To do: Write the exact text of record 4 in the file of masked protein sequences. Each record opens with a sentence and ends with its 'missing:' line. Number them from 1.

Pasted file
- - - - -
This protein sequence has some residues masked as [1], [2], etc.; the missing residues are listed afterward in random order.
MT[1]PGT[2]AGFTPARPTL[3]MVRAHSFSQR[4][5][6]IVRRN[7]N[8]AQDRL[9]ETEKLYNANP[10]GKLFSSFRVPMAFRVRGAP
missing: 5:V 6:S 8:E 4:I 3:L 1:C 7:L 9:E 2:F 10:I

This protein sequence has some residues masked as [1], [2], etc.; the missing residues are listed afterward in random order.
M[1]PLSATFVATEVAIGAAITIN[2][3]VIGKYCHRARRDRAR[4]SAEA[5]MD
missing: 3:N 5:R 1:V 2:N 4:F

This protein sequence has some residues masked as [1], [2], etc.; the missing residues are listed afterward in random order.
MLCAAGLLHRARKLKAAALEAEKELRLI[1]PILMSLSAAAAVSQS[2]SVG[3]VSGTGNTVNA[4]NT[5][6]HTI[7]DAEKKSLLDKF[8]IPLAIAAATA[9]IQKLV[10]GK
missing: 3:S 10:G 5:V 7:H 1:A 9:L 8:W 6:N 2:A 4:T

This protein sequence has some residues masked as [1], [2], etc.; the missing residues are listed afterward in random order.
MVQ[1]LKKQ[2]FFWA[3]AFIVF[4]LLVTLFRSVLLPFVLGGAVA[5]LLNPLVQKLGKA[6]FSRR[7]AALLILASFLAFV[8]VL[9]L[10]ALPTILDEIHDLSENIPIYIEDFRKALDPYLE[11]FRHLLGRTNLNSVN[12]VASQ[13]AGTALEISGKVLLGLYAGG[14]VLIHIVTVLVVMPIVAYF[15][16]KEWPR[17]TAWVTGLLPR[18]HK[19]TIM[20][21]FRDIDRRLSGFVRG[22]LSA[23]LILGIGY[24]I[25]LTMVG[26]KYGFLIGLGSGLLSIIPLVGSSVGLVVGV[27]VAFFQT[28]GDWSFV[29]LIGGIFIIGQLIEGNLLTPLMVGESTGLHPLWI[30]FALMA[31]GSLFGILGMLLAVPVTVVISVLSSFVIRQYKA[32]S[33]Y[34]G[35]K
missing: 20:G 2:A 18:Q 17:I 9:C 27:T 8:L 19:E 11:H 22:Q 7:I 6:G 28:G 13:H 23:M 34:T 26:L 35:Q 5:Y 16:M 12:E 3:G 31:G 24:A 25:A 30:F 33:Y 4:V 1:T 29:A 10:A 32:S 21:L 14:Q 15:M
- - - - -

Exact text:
This protein sequence has some residues masked as [1], [2], etc.; the missing residues are listed afterward in random order.
MVQ[1]LKKQ[2]FFWA[3]AFIVF[4]LLVTLFRSVLLPFVLGGAVA[5]LLNPLVQKLGKA[6]FSRR[7]AALLILASFLAFV[8]VL[9]L[10]ALPTILDEIHDLSENIPIYIEDFRKALDPYLE[11]FRHLLGRTNLNSVN[12]VASQ[13]AGTALEISGKVLLGLYAGG[14]VLIHIVTVLVVMPIVAYF[15][16]KEWPR[17]TAWVTGLLPR[18]HK[19]TIM[20][21]FRDIDRRLSGFVRG[22]LSA[23]LILGIGY[24]I[25]LTMVG[26]KYGFLIGLGSGLLSIIPLVGSSVGLVVGV[27]VAFFQT[28]GDWSFV[29]LIGGIFIIGQLIEGNLLTPLMVGESTGLHPLWI[30]FALMA[31]GSLFGILGMLLAVPVTVVISVLSSFVIRQYKA[32]S[33]Y[34]G[35]K
missing: 20:G 2:A 18:Q 17:I 9:C 27:T 8:L 19:E 11:H 22:Q 7:I 6:G 28:G 13:H 23:M 34:T 26:L 35:Q 5:Y 16:M 12:E 3:G 31:G 24:A 25:A 30:F 33:Y 4:V 1:T 29:A 10:A 32:S 21:L 14:Q 15:M